- Innovative marketing or business development strategies that could yield great organizational benefits are scuppered by partners whose individual biases or interests are threatened.
Unlike employees in companies, lawyers in law firms do not take orders. So if you could improve followership — if you could counteract these critical tendencies and encourage shared goals and organizational priority — then you could make the firm easier to lead.
The problem, of course, is that a term like “followership” is extremely unlikely to catch on among lawyers — as sound as the concept is, the name almost certainly would prove its downfall. Lawyers think of themselves as leaders — in their field, of their teams, with their clients, etc. Like most high-performing professionals, they associate “follower” with positions of subordination, submission, weakness and failure: no self-respecting lawyer wants to be thought of as a follower. The reality that everyone in a firm is at various times both leading and following doesn’t seem to get through.
As long as law firms are partnerships and partners can do what they feel like, followership will travel a rough road. That’s too bad, because within the concept of followership lies the key to tomorrow’s focused, successful law firm.
2. The culture-driven law firm
So, after all that, why do I think that this prevailing cultural inclination is coming to an end? Because the emphasis on individual lawyer priority over organizational commitment isn’t working.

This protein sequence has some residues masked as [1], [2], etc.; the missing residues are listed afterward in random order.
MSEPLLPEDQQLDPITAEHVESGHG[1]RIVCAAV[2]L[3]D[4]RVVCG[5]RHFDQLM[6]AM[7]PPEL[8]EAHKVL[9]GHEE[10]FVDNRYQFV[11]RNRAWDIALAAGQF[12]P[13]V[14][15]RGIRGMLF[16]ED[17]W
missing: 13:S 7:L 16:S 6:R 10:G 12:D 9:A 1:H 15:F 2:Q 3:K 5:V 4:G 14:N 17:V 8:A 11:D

Law firms churn young talent. Most associates bolt well before the partnership ring is in sight — they stay long enough to pick up some skills and contacts and to make a dent in their enormous student debt before leaving for more fulfilling opportunities elsewhere. The result: new blood drains away from the firm, leaving it increasingly dependent on lateral hiring, vulnerable to a collapse of leverage, and lacking sufficient numbers of young leaders to replace Boomer partners heading out the door.
Law firms also churn veteran talent. Partners change firms at unprecedented rates, accepting those offers that promise them the most money and/or prestige. The result: the partnership bond is constantly weakened, longstanding clients leave with departing talent, associates see partners leave for greener pastures and follow suit, and most importantly, the firm’s face and brand are in flux from one year to the next, no one knowing who will be the next to abandon ship. (And it’s not as if the departing partners end up much better off, some of them rotating through multiple firms in the space of just a few years, always chasing the rainbow’s end.)
What it comes down to is that too many firms are treading water in terms of talent — they pump in talent through one entrance while it bleeds out another. Management can’t spend the necessary time or attention on innovation and long-term planning because dealing with the talent churn consumes too much energy.
The unmistakable lesson of the last decade of lawyer turnover is this: you cannot win the war for talent when all you have to offer is money, because that’s what everyone else is using. If all you really have to offer prospective talent is cash, then you’ll attract lawyers who care deeply about cash — and you’ll always be vulnerable to a competitor with more of it. Ten years after lawyers began switching firms in earnest, most firms are no further ahead than when they started.
I think this reality is slowly dawning on some law firms, and they’re starting to look for another real differentiator that can not just draw in the right talent but keep it committed to the organization. (Many firms still cling to the delusion that they really are different and stand out in the marketplace: if their talent churn rate hasn’t dispelled that notion, half an hour’s conversation with law students certainly will.) How can a firm organize itself so that it wins the war for talent before the battles even start?